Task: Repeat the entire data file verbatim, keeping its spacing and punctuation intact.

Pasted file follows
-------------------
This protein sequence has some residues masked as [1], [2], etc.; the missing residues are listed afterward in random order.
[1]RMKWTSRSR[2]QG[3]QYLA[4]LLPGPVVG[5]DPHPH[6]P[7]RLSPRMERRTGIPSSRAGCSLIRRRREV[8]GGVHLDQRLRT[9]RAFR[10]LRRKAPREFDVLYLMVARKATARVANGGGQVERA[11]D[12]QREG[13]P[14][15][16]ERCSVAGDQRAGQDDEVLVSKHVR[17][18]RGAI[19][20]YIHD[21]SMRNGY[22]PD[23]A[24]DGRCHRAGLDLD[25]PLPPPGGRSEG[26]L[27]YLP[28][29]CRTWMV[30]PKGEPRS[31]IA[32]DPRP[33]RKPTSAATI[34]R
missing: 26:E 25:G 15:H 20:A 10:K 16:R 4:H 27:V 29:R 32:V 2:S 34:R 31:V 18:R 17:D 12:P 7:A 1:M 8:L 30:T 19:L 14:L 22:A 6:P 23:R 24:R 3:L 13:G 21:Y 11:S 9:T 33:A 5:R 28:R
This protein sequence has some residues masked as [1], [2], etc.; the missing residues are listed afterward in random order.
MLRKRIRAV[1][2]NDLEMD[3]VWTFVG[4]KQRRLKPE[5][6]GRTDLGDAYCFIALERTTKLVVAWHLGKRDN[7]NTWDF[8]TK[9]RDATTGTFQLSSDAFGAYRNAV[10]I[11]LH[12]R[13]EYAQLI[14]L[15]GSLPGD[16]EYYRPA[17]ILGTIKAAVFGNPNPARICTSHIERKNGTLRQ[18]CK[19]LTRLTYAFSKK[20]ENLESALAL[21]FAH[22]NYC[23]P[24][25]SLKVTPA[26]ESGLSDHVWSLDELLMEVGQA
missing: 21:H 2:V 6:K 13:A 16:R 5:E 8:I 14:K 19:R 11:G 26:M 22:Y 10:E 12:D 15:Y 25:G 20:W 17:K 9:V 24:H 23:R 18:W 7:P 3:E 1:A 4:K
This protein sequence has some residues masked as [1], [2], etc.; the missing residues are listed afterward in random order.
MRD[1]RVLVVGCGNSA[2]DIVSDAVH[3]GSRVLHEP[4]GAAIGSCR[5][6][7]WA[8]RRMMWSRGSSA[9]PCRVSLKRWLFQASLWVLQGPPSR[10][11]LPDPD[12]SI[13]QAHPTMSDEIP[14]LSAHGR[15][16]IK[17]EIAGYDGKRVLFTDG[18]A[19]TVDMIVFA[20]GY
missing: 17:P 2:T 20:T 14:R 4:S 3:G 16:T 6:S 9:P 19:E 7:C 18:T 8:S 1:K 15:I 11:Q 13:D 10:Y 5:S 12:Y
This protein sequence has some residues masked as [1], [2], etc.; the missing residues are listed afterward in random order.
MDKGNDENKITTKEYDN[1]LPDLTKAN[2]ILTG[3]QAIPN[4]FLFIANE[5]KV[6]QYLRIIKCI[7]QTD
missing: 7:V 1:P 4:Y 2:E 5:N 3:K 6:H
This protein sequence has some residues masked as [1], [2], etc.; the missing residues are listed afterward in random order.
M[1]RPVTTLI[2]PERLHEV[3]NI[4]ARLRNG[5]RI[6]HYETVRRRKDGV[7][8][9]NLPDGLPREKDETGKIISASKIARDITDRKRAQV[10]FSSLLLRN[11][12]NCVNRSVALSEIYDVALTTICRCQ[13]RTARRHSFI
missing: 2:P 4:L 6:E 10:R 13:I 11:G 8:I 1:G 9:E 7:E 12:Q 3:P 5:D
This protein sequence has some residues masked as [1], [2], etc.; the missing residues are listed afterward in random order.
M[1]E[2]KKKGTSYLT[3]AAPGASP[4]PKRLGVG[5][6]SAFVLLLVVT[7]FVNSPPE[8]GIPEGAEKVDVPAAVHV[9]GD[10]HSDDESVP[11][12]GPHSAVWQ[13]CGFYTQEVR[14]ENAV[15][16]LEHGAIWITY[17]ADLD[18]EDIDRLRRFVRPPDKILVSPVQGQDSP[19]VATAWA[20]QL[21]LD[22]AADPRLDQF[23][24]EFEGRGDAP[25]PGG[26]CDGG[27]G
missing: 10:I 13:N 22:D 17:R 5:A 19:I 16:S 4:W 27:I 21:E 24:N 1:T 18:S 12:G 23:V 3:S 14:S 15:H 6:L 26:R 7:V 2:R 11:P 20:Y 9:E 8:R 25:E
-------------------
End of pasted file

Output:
This protein sequence has some residues masked as [1], [2], etc.; the missing residues are listed afterward in random order.
[1]RMKWTSRSR[2]QG[3]QYLA[4]LLPGPVVG[5]DPHPH[6]P[7]RLSPRMERRTGIPSSRAGCSLIRRRREV[8]GGVHLDQRLRT[9]RAFR[10]LRRKAPREFDVLYLMVARKATARVANGGGQVERA[11]D[12]QREG[13]P[14][15][16]ERCSVAGDQRAGQDDEVLVSKHVR[17][18]RGAI[19][20]YIHD[21]SMRNGY[22]PD[23]A[24]DGRCHRAGLDLD[25]PLPPPGGRSEG[26]L[27]YLP[28][29]CRTWMV[30]PKGEPRS[31]IA[32]DPRP[33]RKPTSAATI[34]R
missing: 26:E 25:G 15:H 20:A 10:K 16:R 4:H 27:V 29:R 32:V 2:S 34:R 31:V 18:R 17:D 12:P 7:A 1:M 8:L 30:T 19:L 14:L 22:A 6:P 23:R 24:R 3:L 13:G 21:Y 11:S 9:T 33:A 5:R 28:R
This protein sequence has some residues masked as [1], [2], etc.; the missing residues are listed afterward in random order.
MLRKRIRAV[1][2]NDLEMD[3]VWTFVG[4]KQRRLKPE[5][6]GRTDLGDAYCFIALERTTKLVVAWHLGKRDN[7]NTWDF[8]TK[9]RDATTGTFQLSSDAFGAYRNAV[10]I[11]LH[12]R[13]EYAQLI[14]L[15]GSLPGD[16]EYYRPA[17]ILGTIKAAVFGNPNPARICTSHIERKNGTLRQ[18]CK[19]LTRLTYAFSKK[20]ENLESALAL[21]FAH[22]NYC[23]P[24][25]SLKVTPA[26]ESGLSDHVWSLDELLMEVGQA
missing: 21:H 2:V 6:K 13:A 16:R 5:E 8:I 14:K 19:R 11:G 26:M 22:Y 10:E 12:D 15:Y 25:G 20:W 17:K 9:V 24:H 23:R 18:W 7:P 3:E 1:A 4:K
This protein sequence has some residues masked as [1], [2], etc.; the missing residues are listed afterward in random order.
MRD[1]RVLVVGCGNSA[2]DIVSDAVH[3]GSRVLHEP[4]GAAIGSCR[5][6][7]WA[8]RRMMWSRGSSA[9]PCRVSLKRWLFQASLWVLQGPPSR[10][11]LPDPD[12]SI[13]QAHPTMSDEIP[14]LSAHGR[15][16]IK[17]EIAGYDGKRVLFTDG[18]A[19]TVDMIVFA[20]GY
missing: 17:P 2:T 20:T 14:R 4:S 3:G 16:T 6:S 9:P 19:E 7:C 18:T 8:S 1:K 15:I 11:Q 13:D 10:Y 5:S 12:Y
This protein sequence has some residues masked as [1], [2], etc.; the missing residues are listed afterward in random order.
MDKGNDENKITTKEYDN[1]LPDLTKAN[2]ILTG[3]QAIPN[4]FLFIANE[5]KV[6]QYLRIIKCI[7]QTD
missing: 7:V 1:P 4:Y 2:E 5:N 3:K 6:H
This protein sequence has some residues masked as [1], [2], etc.; the missing residues are listed afterward in random order.
M[1]RPVTTLI[2]PERLHEV[3]NI[4]ARLRNG[5]RI[6]HYETVRRRKDGV[7][8][9]NLPDGLPREKDETGKIISASKIARDITDRKRAQV[10]FSSLLLRN[11][12]NCVNRSVALSEIYDVALTTICRCQ[13]RTARRHSFI
missing: 2:P 4:L 6:E 10:R 13:I 11:G 8:I 1:G 9:E 7:E 12:Q 3:P 5:D
This protein sequence has some residues masked as [1], [2], etc.; the missing residues are listed afterward in random order.
M[1]E[2]KKKGTSYLT[3]AAPGASP[4]PKRLGVG[5][6]SAFVLLLVVT[7]FVNSPPE[8]GIPEGAEKVDVPAAVHV[9]GD[10]HSDDESVP[11][12]GPHSAVWQ[13]CGFYTQEVR[14]ENAV[15][16]LEHGAIWITY[17]ADLD[18]EDIDRLRRFVRPPDKILVSPVQGQDSP[19]VATAWA[20]QL[21]LD[22]AADPRLDQF[23][24]EFEGRGDAP[25]PGG[26]CDGG[27]G
missing: 10:I 13:N 22:D 17:R 5:A 19:I 16:S 4:W 27:I 21:E 24:N 1:T 18:S 12:G 23:V 3:S 14:S 15:H 6:L 26:R 7:V 2:R 11:P 20:Y 9:E 8:R 25:E